What if I told you that there is a major company looking to relocate its business to Alabama, and would bring with it more than 12,000 permanent, good-paying jobs to some of the state’s most impoverished counties?
What if I told you that in addition to the 12,000 permanent jobs, there would also be thousands of temporary construction jobs, and thousands more permanent jobs at associated businesses?
And what if I told you that for this jobs bonanza, the state of Alabama would pay a whopping zero dollars in economic incentives, but would instead be allowed to impose significant taxes on this business and recoup nearly $1 billion annually in tax revenue to pay for college scholarships and healthcare expansion?
This is the gambling deal that is currently on life support — the grand bargain that would see the state allow eight casino locations, a statewide lottery and encourage a compact between the state and the Poarch Band of Creek Indians.
That’s right, life support. Not dead. That prognosis will surprise many, because it surprised me on Tuesday when I spoke to officials with both the Poarch Creeks and the traditional casinos. They believe there’s still a chance to pass it — so much so that they’ve pushed forward with a new economic impact study for the areas where new casinos will be allowed.
That study won’t be completed for several more days, but they did share with me the job projections connected with the plan.
Before I tell you what they are, I’d like to remind you that the Toyota-Mazda plant located near Huntsville announced it would bring about 4,000 jobs — the biggest auto plant in the state’s history — and we pretty much held a parade and gave the CEOs keys to every city in the state.
Well, check this out.
Within a few months of voters approving the gaming expansion, officials at VictoryLand and The Birmingham Race Course expect to be filling 5,300 jobs. That number could expand to more than 7,000 after a planned hotel is in place at the Birmingham location, and if live horse racing returns to the track — something that is very much part of the plans.
At the Poarch Creek facilities, officials expect to do even more hiring. According to Arthur Mothershed, the vice president of development and governmental relations, Windcreek Gaming would hire for approximately 2,500 permanent positions at a new facility in Jackson or Dekalb counties, another 2,000 approximately for expansion planned at the Mobile Greyhound Park and roughly 1,500 additional hires at its three current facilities.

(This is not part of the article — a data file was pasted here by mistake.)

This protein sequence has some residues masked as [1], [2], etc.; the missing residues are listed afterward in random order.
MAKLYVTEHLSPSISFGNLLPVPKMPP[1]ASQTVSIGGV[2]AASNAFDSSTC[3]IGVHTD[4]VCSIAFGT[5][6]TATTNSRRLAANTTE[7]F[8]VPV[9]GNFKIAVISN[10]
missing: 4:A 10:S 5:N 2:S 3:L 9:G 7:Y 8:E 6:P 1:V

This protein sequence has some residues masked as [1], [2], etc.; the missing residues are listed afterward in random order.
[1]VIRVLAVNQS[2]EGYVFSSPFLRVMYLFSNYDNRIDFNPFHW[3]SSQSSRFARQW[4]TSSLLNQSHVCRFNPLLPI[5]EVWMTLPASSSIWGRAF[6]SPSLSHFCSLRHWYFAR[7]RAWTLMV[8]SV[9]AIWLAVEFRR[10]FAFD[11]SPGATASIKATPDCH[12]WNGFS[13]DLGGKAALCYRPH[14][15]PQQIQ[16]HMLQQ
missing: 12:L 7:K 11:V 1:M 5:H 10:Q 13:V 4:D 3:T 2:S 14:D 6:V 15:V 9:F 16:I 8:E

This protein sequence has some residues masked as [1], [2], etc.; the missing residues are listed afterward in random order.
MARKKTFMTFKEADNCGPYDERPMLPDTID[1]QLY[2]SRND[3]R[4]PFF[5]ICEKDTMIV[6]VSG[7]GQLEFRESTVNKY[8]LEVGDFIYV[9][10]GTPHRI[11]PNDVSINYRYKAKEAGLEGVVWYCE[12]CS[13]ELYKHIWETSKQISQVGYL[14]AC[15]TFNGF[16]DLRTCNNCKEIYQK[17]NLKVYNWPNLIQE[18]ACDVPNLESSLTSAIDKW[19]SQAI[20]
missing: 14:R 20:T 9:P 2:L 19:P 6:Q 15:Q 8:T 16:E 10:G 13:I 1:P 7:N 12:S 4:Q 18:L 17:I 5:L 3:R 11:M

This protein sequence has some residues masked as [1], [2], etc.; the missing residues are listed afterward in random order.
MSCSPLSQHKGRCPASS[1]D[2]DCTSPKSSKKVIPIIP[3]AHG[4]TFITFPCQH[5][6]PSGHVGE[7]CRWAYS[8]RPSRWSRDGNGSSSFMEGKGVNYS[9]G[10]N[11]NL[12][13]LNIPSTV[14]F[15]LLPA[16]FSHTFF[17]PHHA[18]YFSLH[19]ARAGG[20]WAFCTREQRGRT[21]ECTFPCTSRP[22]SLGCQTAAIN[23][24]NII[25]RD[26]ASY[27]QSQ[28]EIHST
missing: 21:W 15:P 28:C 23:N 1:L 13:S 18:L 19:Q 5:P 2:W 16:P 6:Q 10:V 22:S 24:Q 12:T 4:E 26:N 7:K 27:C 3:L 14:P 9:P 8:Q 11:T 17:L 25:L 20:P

And those aren’t minimum wage gigs we’re talking about here.
At the Windcreek facilities, no job pays less than $11.50 per hour, and many pay better than $25 per hour. Almost all include benefits.
It’s a similar story at VictoryLand and the Birmingham Race Course, where almost all employees make significantly above the minimum wage and all full-time positions include benefits.
Same for GreeneTrack in Greene County, which is expected to add somewhere between 500 and 1,000 new jobs during the initial expansion.
Start adding those jobs up, and really take a moment and think about it. No. Really think about it.
Imagine what a life-altering situation it would be if a company moved into the counties of Macon or Greene — two of the poorest counties in the state — and offered 4,000 people good paying jobs.
Imagine what we’d do if a car manufacturer announced tomorrow that it wanted to move to the state and employ 12,000 people. What would we pay in incentives and tax rebates? $1 billion? More?
Well, that’s the deal on the table, except instead of giving the company a billion, that company is going to give the state a billion every single year. On top of the payroll taxes.
Look, I get that gambling and casinos have their problems, and so many see them as just another tax on the poor and a bad way to pay a state’s bills. Those would be fantastic arguments — arguments that I’d likely agree with — if not for one small thing: We already have casinos and gambling in this state. In fact, of the eight proposed sites, only one would be new.
This bill is bringing gambling to the state in the same way Christopher Columbus discovered America.
What it would bring is some semblance of sanity to our gambling situation, and finally allow us to regulate it properly and recoup some revenue from its practice. And, oh by the way, it would also provide funds for thousands of kids to attend college, a massive expansion of broadband statewide, healthcare expansion in some form and the lowering of taxes.
It’s not clear right now just how much life is left in the bill, but I did find it interesting that none of the interested parties would entertain a discussion about a proposed lottery-only bill. They believe there’s still a chance for the grand deal, and that it’s a better deal for all involved.
When you look at the numbers, it’s hard to argue that.